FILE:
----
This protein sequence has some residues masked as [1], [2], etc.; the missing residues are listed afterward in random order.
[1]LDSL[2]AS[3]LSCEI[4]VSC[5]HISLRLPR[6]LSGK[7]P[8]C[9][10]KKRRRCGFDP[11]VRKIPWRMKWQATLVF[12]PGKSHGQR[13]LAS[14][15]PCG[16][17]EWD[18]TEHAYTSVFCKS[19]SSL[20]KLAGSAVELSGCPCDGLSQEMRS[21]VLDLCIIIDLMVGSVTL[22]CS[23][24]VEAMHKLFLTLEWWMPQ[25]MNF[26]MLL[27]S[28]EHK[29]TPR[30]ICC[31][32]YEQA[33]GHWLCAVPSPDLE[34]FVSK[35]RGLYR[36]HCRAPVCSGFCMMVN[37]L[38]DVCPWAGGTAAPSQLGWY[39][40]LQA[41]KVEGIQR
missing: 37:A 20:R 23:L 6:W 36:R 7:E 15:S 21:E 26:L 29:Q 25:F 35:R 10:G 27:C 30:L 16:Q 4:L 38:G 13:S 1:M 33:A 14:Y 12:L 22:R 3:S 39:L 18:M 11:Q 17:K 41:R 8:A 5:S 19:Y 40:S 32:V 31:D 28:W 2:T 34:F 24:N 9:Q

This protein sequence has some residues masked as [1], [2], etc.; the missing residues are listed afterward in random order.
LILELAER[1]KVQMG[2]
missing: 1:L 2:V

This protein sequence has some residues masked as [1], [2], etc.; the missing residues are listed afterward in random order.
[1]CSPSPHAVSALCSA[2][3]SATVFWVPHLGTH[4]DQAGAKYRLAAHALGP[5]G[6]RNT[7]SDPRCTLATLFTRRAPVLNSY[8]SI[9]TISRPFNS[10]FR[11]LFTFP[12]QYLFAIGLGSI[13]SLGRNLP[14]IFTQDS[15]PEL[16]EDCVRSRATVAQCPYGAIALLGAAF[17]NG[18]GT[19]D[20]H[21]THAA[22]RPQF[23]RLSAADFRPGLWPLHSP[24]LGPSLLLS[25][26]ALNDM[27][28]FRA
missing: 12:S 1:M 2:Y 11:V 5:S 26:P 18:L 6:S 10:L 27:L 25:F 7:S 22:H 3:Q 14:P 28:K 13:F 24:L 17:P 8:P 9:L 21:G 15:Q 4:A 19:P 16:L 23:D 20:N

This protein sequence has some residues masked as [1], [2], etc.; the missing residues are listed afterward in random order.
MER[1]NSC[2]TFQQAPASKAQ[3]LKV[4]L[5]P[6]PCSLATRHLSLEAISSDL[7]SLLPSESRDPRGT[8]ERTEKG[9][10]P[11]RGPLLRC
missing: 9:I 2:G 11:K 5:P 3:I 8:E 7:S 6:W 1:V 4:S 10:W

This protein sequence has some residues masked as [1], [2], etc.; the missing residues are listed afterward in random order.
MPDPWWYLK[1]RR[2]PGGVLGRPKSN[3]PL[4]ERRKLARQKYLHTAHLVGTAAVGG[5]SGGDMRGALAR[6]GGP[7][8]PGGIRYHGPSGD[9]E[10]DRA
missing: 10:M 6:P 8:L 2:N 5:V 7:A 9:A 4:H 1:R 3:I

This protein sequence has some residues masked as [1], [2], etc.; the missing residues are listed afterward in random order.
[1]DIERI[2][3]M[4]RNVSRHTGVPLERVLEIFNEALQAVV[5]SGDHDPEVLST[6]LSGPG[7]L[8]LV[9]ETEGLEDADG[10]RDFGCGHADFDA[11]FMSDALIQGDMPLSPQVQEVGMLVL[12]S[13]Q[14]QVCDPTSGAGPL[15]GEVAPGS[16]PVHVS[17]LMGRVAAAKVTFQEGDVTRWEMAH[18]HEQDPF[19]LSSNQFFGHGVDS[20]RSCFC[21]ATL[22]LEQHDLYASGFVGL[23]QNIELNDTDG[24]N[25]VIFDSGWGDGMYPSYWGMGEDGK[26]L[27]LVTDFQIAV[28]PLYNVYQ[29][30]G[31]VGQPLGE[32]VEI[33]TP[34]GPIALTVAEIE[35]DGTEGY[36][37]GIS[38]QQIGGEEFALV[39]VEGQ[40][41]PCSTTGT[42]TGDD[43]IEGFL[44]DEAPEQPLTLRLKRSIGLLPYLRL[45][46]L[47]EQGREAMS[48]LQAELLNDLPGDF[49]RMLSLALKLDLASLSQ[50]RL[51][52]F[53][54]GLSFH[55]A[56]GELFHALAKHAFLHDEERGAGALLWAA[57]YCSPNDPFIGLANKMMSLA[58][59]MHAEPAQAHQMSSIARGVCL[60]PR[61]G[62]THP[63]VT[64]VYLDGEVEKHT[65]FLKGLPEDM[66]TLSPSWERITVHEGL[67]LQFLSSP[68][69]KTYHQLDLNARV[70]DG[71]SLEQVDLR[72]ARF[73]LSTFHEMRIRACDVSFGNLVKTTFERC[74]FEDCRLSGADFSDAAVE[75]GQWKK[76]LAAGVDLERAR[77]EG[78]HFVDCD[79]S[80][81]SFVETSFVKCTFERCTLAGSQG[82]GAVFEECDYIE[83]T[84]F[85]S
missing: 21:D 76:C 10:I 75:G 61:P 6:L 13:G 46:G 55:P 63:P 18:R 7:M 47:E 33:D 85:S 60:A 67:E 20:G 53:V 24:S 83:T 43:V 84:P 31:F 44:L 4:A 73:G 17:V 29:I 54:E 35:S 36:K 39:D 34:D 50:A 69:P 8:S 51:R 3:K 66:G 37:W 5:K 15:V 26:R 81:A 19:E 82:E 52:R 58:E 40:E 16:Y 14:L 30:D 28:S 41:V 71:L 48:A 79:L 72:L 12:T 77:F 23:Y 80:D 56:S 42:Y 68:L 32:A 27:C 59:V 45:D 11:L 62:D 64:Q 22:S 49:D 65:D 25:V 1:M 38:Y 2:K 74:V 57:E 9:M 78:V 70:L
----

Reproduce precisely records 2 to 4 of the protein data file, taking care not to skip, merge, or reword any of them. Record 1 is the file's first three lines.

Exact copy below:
This protein sequence has some residues masked as [1], [2], etc.; the missing residues are listed afterward in random order.
LILELAER[1]KVQMG[2]
missing: 1:L 2:V

This protein sequence has some residues masked as [1], [2], etc.; the missing residues are listed afterward in random order.
[1]CSPSPHAVSALCSA[2][3]SATVFWVPHLGTH[4]DQAGAKYRLAAHALGP[5]G[6]RNT[7]SDPRCTLATLFTRRAPVLNSY[8]SI[9]TISRPFNS[10]FR[11]LFTFP[12]QYLFAIGLGSI[13]SLGRNLP[14]IFTQDS[15]PEL[16]EDCVRSRATVAQCPYGAIALLGAAF[17]NG[18]GT[19]D[20]H[21]THAA[22]RPQF[23]RLSAADFRPGLWPLHSP[24]LGPSLLLS[25][26]ALNDM[27][28]FRA
missing: 12:S 1:M 2:Y 11:V 5:S 26:P 18:L 6:S 10:L 27:L 25:F 7:S 22:H 3:Q 14:P 28:K 13:F 24:L 17:P 8:P 9:L 21:G 15:Q 4:A 19:P 16:L 23:D 20:N

This protein sequence has some residues masked as [1], [2], etc.; the missing residues are listed afterward in random order.
MER[1]NSC[2]TFQQAPASKAQ[3]LKV[4]L[5]P[6]PCSLATRHLSLEAISSDL[7]SLLPSESRDPRGT[8]ERTEKG[9][10]P[11]RGPLLRC
missing: 9:I 2:G 11:K 5:P 3:I 8:E 7:S 6:W 1:V 4:S 10:W